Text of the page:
"Big Play" Darryl Bonner embodies the spirit of Navy football.
The versatile senior slotback can scamper for a long run, catch a pass downfield or throw a hard block to break open a play for one of his teammates. That type of selflessness among players such as Bonner is a key reason for the Midshipmen's consistent success.
This year, Bonner, along with linebacker D.J. Palmore, was named co-captains by his teammates, which underscores his charismatic leadership abilities.
"Being elected team captain at the Naval Academy is one of the highest honors you can receive at an institution that prides itself on producing great leaders," Midshipmen head coach Ken Niumatalolo said. "Darryl and D.J. are not only outstanding football players, but they are great leaders in the locker room and in Bancroft Hall, and I have no doubt they will be great captains for us."
Bonner, 5-foot-7 and 178 pounds, had a breakout season in the Midshipmen's triple-option offense in 2016. He played a significant role when several key players went down with injuries, playing in 12 games and carrying the ball 29 times for 227 yards and two touchdowns. Bonner was also Navy's second-leading receiver, with 278 yards on 10 catches and three scores.
"I'm just going to try and replicate what I did last year," Bonner said after practice earlier this season. "Whenever the ball is in my hands, I'm just going to try to do the most I can for the team."
Entering the 2017 season, there were a lot of questions surrounding the Navy offense because of the amount of talent lost to graduation. In addition to Bonner playing a more prominent role, the Midshipmen also have a new starting quarterback in Zach Abey (Archbishop Spalding). Abey was thrown into the spotlight last year when he got the start against archrival Army at M&T Bank Stadium Dec. 10.
Bonner and the offense quieted some of those questions during the Midshipmen's 42-19 season-opening victory against Florida Atlantic Sept. 1. Bonner caught a 39-yard touchdown pass from Abey that rounded out Navy's scoring in the fourth quarter. In addition to the touchdown reception, Bonner got the start at slotback and ran the ball six times for 24 yards.
Bonner is expected to play a key role going forward. He has had a steady climb in the Navy football program since arriving from Terry Sanford High School in Fayetteville, N.C., and attending Naval Academy Prep School for the 2013-14 academic year.
Bonner was a three-sport athlete at Terry Sanford, earning letters in basketball, football and track and field. He was a talented quarterback for the Bulldogs, earning all-conference honors as a junior and senior. Bonner also served as captain in both of those seasons. As a senior, he was named the conference's Athlete of the Year, eventually making his way to the Naval Academy.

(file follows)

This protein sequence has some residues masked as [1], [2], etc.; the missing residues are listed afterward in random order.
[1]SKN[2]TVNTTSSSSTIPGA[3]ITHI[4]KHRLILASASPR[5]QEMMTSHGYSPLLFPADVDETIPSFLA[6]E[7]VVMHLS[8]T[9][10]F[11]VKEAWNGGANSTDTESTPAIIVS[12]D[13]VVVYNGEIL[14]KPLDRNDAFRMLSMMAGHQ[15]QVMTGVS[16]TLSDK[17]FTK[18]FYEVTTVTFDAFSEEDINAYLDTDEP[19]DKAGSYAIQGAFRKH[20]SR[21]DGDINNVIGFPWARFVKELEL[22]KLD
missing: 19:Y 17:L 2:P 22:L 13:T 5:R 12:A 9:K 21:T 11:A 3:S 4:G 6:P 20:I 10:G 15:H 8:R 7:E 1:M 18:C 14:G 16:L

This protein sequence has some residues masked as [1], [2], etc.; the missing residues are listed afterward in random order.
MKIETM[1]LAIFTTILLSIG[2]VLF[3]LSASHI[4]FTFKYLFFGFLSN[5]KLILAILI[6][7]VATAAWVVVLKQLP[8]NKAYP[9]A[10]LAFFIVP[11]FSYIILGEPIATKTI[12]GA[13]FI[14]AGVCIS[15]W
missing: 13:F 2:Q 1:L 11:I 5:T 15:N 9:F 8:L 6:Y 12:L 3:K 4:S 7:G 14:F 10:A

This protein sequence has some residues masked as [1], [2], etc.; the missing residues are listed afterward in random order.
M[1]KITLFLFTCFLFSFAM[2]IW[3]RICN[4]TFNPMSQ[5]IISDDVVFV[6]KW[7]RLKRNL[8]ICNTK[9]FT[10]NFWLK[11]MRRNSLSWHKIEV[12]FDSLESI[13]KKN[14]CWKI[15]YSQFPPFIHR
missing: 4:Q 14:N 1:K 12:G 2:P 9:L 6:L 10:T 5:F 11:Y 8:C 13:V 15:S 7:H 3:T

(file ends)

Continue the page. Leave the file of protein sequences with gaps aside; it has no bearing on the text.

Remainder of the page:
Bonner has maintained the same work ethic he developed in high school at Navy.
"I practiced every week like I was going to play a lot," Bonner said. "I've had a knack for making people miss since I was little. But we have a lot of good A-backs every year. If you're a slotback, you know you better make the most of your opportunities."
While Bonner only played in two games as a sophomore, he continued to work hard and listened to advice from his coaches and upper classmen. That helped when he was thrust into play in 2016 when the Mids lost three slotbacks -- Calvin Cass (ankle), Dishan Romine (leg) and Toneo Gulley (ankle) -- to injuries. The Mids also lost two starting quarterbacks for the season.
Bonner immediately helped fill the void. He had one of his best games against Louisiana Tech in the Armed Forces Bowl when he caught a 64-yard touchdown pass, which set a record for the longest touchdown pass in the bowl's history. Bonner also had four carries for 22 yards during the 48-45 loss.
"Darryl is very good with the ball in his hands," Danny O'Rourke, Navy's special teams coordinator/slotbacks coach, said. "He has some shake and can make people miss. He also has really good hands and runs good routes. What's funny is that he doesn't catch the ball all that well in practice, but when you turn on the lights he seems to catch everything thrown his way."
As a captain, Bonner understands his responsibility to lead his fellow teammates in the right direction.
"It's a large responsibility that I accepted with a real sense of humble pride," Bonner said about being named captain. "Knowing that you're a leader of many leaders in this brotherhood is something very special."
Photo Credit: Alex Edelman/PressBox
Issue 237: September 2017